1. Create an online portfolio. The Internet gives us multiple outstanding benefits. One of such is speed. You may easily share your emotions and experiences anytime and anyplace you are. Therefore, think about your own writer’s blog or even a portfolio website. Present your bibliography as soon as you arrive at the destination point. Thus, you may instantly share your impressions with your readers. Add pictures and videos to enhance your descriptions. Your readers will embrace what you feel in full. In addition, this is an amazing opportunity to reach other writers and editors for a stronger collaboration. Of course, you’ll acquire even more followers.

2. Nurture a niche. You should choose your own direction. Try to be original and don’t repeat after other writers. Otherwise, nobody would like to read the same themes. Separate yourself from the rest. Afterward, work in that direction. Find those specifications, which impassion you. Thus, it’ll be much easier for the writer. Establish and develop your own style. Differ from the crowd. Under such conditions, you’ll attract a larger audience. Use media, such as Facebook and Twitter to find more followers. Collaborate with other writers to become more famous.

3. Begin with smaller things. You should widen the horizons. Nonetheless, it shouldn’t be done all at once. Widen the world by starting small. You should focus on your own content, which should go a single direction. Within time, as you gain experience and popularity, you should write on other matters. If you want other people to read your works, use the help. Go to the local newspaper agency or find a popular website. Discuss the reasonable terms about your publications and start your writing career. It is quite possible that you would require some assistance from an editor. It is better to have an experienced writer who will show you a thing or two.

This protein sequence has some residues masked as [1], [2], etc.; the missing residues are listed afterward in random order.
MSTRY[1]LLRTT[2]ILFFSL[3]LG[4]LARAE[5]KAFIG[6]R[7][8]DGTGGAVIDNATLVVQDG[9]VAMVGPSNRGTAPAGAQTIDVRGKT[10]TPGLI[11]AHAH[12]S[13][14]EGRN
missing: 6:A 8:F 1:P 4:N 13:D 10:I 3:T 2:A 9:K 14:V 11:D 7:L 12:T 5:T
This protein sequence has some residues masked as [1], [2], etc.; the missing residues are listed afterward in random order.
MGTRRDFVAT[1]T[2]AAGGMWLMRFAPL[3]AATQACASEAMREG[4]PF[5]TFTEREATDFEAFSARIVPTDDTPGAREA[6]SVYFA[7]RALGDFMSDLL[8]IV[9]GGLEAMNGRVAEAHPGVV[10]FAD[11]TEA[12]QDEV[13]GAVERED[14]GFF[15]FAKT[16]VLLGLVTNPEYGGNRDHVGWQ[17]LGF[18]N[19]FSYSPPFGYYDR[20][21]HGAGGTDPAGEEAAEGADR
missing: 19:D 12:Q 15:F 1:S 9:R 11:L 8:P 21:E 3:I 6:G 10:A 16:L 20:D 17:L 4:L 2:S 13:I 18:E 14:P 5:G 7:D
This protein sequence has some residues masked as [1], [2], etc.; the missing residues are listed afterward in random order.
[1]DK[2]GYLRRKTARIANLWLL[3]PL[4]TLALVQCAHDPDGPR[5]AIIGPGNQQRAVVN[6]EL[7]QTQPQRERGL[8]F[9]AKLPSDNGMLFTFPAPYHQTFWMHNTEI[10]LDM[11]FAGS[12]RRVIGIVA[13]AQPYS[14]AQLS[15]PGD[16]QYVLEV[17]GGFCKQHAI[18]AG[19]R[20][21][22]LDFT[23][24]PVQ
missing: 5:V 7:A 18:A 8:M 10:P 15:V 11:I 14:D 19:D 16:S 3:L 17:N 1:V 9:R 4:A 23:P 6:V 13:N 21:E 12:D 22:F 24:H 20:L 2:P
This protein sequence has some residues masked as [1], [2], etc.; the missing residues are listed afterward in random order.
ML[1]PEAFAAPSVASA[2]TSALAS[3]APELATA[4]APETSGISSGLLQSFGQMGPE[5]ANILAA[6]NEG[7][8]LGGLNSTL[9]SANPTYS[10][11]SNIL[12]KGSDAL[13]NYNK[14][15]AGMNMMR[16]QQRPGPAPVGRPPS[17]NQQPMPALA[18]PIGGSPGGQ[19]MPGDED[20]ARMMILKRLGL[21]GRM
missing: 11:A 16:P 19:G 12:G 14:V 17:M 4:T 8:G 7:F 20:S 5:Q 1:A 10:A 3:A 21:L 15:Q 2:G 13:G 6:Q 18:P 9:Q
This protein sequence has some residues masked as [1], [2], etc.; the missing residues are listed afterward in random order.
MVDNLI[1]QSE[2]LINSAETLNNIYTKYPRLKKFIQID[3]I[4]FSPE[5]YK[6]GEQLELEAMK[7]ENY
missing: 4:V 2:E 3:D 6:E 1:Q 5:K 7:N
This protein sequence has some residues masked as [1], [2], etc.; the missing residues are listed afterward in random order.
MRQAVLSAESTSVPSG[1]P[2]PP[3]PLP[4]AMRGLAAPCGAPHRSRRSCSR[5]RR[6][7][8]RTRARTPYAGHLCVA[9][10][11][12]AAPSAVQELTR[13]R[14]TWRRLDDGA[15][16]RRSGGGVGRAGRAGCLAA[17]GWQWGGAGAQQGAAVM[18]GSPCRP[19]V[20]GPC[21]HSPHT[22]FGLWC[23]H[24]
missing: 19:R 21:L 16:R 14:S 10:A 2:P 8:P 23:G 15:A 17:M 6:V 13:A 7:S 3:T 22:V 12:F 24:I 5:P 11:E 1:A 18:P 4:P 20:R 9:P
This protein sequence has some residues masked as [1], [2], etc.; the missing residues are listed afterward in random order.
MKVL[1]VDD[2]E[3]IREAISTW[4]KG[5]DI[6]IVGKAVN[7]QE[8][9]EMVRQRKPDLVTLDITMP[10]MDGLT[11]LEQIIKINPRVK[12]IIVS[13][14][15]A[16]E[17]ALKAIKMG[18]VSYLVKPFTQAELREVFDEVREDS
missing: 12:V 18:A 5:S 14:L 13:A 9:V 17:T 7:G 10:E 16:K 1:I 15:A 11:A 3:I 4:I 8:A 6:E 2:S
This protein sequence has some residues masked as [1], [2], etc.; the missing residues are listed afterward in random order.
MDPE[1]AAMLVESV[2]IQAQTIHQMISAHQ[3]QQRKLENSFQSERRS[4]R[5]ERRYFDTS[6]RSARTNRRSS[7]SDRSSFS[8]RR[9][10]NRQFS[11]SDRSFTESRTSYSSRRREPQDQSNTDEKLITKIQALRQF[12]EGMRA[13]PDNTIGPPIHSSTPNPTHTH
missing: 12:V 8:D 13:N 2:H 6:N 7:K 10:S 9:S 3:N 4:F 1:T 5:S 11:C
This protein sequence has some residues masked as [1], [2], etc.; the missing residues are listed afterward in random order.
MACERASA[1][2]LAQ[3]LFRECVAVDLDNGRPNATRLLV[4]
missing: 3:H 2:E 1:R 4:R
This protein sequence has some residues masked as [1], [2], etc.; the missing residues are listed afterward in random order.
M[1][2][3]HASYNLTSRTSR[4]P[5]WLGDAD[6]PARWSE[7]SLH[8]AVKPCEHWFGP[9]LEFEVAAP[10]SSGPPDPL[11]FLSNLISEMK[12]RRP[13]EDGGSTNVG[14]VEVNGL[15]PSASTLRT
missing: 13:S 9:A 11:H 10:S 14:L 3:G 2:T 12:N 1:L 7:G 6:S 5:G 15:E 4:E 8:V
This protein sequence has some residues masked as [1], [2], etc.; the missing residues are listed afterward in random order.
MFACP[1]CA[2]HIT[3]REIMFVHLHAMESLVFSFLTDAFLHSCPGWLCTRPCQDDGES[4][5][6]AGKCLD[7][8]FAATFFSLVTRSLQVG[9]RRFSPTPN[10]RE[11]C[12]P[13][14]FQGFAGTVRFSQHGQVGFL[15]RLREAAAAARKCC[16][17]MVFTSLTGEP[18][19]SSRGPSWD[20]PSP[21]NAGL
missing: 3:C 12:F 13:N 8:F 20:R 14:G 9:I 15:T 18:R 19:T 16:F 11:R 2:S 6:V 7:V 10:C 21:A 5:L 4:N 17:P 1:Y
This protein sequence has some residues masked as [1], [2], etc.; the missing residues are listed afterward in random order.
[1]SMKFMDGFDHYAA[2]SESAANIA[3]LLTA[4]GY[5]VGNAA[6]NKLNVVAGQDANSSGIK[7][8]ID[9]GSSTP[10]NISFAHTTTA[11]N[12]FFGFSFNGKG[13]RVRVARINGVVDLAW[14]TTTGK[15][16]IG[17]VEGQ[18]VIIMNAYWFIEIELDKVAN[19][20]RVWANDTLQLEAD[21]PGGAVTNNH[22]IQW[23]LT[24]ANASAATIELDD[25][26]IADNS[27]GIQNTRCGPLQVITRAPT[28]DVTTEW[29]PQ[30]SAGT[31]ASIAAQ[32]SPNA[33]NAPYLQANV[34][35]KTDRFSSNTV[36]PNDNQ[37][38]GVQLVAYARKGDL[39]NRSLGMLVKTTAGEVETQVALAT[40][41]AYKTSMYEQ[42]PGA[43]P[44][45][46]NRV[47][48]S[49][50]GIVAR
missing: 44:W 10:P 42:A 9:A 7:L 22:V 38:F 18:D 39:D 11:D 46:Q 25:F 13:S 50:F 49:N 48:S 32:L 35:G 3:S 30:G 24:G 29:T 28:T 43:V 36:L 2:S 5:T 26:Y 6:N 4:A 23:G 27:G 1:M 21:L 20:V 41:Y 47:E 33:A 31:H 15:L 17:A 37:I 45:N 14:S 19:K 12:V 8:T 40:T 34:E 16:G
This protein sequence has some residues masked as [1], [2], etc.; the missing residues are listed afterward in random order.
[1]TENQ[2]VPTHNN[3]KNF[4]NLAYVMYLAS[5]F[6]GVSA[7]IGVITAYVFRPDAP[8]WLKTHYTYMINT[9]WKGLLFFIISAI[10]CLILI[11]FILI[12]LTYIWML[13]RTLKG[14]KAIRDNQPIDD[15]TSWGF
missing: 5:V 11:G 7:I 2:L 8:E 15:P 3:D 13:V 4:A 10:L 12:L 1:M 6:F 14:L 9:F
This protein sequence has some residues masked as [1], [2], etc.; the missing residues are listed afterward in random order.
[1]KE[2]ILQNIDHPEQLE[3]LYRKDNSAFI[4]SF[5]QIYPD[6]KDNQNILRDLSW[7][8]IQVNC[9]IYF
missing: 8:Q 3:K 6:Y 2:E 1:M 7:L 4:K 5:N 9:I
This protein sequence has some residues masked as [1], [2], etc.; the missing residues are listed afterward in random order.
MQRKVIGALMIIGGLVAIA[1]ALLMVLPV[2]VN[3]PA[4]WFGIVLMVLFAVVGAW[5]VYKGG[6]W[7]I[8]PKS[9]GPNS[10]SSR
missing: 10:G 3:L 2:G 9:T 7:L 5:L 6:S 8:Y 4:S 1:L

4. Work online and offline. As it has been already mentioned, you should use the power of the Internet. Develop your online resource in all possible ways. Cultivate your connections with the help of social media. However, it’s not all. Ask your relatives and friends to spread the advertisement about your writings. The same should be done offline. You may initiate some workshops and conferences. There are lots of travel writers. Therefore, you have great chances to gather many of them for such meetings. When people share their experiences, they also learn from the others. This is a great chance to obtain popularity and become famous. Do not pass up this advantage. Establish your own “tribe” and develop yourself.